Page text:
Alabama romped Western Carolina 49-0 on Nov. 17 and the Tide remain in control of their own destiny in terms of the Sugar Bowl. The national championship is still dependent upon losses by two of the top three teams and a Tide victory in the SEC title game, assuming they get past the Iron Bowl still with only one loss.
One thing Western Carolina did give the Tide was a laundry list of things they need to address before Auburn comes to Bryant-Denny. Make no mistake about it, Auburn has the talent to contend with the Tide for at least one game. If the Tigers are motivated, they can play very good football.
Step one for the Tide is addressing those issues. From the win over Western Carolina, here are 10 things we learned about the Tide. Presented in no particular order, the following slides contain both the good and the bad from the Tide's win over the Western Carolina Catamounts.
Christion Jones had another muffed punt this week against Western Carolina. The Catamounts recovered the ball and faced a first-and-10 from the Alabama 29.
While that's not a lethal mistake in a game like this, a similar mistake could have cost the Tide a win in Death Valley two weeks ago. (No, Jones wasn't the only person to blame for the near-loss at LSU.)
Jones is a valuable asset to the Tide's offense. He even had a 29-yard touchdown catch in this particular outing, though he was not "tangibly" effective in the game other than that. His blocking for the other offensive members was effective, though.
While he won't be in the worst room in Saban's doghouse, expect to see a lot of Cyrus Jones in the return game against Auburn. He may even get a lot of time against Georgia in the SEC title game if Alabama beats Auburn.
While it was against Western Carolina and not a major team, Alabama held the Catamounts to 2-of-11 on third down.
While the two third-down conversions did look bad for the Tide as far as coverage was concerned, the two-of-11 mark was definitely an improvement on the Tide's play of late. Texas A&M was 11-of-18 on third down, and LSU was 10-of-20.
Looking ahead, the Tide will have to clamp down on third down in order to be a legitimate contender for the national title. Right now, there is every reason to believe they can get there; the question is whether they can win it if they get there.
Alabama has improved on third down, but there are still some lingering issues on Alabama's defense. We will cover those next.
At first glance, the performance on Saturday looked really good. Upon further review, that ruling would be overturned.
No, it's not an issue giving up fewer than 10 first downs on a normal day. This, however, was not a normal day. The WCU Catamounts have only one victory on the season, and that was against Mars Hill. Alabama gave up eight first downs to the purple and gold.
Some of those first downs were absolutely unnecessary. There were first downs that were gained after Tide players had gotten initial contact at or behind the line of scrimmage. Again, it isn't the fact that the Tide gave up first downs, it's that they were all in the right position to prevent that from happening.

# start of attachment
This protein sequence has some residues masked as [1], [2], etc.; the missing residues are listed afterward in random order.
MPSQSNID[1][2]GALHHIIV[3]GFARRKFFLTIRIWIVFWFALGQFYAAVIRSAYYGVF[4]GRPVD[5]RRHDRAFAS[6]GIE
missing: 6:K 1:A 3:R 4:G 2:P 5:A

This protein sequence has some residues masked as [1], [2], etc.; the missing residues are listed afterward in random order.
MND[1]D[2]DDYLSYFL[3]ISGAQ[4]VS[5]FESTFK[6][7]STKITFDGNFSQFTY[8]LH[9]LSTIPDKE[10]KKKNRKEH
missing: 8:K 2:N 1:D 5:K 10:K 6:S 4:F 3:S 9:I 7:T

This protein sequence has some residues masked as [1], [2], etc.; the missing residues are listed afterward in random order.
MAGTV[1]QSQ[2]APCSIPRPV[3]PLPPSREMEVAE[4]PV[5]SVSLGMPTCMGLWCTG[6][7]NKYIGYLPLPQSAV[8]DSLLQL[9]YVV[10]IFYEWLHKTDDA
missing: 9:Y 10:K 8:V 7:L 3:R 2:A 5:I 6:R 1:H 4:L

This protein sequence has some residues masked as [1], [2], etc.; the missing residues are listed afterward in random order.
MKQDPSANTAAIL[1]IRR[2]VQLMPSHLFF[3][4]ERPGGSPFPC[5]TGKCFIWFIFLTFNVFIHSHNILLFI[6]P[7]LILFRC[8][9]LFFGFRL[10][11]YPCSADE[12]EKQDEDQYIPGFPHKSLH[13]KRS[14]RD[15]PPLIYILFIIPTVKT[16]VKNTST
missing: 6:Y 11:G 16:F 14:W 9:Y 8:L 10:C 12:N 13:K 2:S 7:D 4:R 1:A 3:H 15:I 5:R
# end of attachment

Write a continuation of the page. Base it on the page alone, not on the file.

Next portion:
The play was better than it was against Texas A&M and LSU, though, and that's a big win for Alabama.
Alabama's pass defense got them into some trouble recently. (We will get to the offense in a bit.) Against Western Carolina, though, they did a bit better than usual. While that's to be expected, let's cover why this week's performance is actually better than the past two weeks.
Prior to the Western Carolina game, Alabama's defensive unit had given up 23 passes of 20 or more yards. In this game, the Tide only gave up two. One was for 28 yards, and the other was for 30 yards.
That 30-yard completion was given up with mostly backups in the game to gain experience. The Tide still kept the Catamounts under 20 yards on every rush. The longest of those allowed was for 15 yards.
While those marks are still a little too much for Tide fans to be extremely comfortable with the performance, it shows improvement from the early part of the season. Improvement is all the Tide need.
If they can keep improving over the next couple of weeks, a lock-down secondary is on the horizon sooner rather than later.
While his numbers didn't approach McCarron's, Blake Sims will be a great Alabama quarterback when he gets his chance.
While his two-of-six passing mark wasn't all that impressive, the majority of the plays called while he was in were rushes. His eight rushes for 70 yards and a touchdown were only behind Eddie Lacy in terms of production.
Sims will be a valuable dual-threat asset when the Tide finally call him up to start. It's one thing to establish the run to sell the play-action pass. It's another animal entirely when you can sell a run from anywhere in the backfield. Sims will freeze a lot of safeties in their tracks when he steps up in the pocket to avoid the pass rush.